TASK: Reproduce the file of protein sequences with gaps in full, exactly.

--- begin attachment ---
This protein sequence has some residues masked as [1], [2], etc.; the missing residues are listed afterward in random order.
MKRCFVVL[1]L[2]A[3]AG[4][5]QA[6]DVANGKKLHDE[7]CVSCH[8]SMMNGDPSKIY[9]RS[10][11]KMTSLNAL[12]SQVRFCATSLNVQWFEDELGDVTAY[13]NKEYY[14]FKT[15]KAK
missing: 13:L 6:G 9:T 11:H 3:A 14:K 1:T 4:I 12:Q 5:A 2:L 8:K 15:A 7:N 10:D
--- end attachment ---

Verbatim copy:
This protein sequence has some residues masked as [1], [2], etc.; the missing residues are listed afterward in random order.
MKRCFVVL[1]L[2]A[3]AG[4][5]QA[6]DVANGKKLHDE[7]CVSCH[8]SMMNGDPSKIY[9]RS[10][11]KMTSLNAL[12]SQVRFCATSLNVQWFEDELGDVTAY[13]NKEYY[14]FKT[15]KAK
missing: 13:L 6:G 9:T 11:H 3:A 14:K 1:T 4:I 12:Q 5:A 2:L 8:K 15:A 7:N 10:D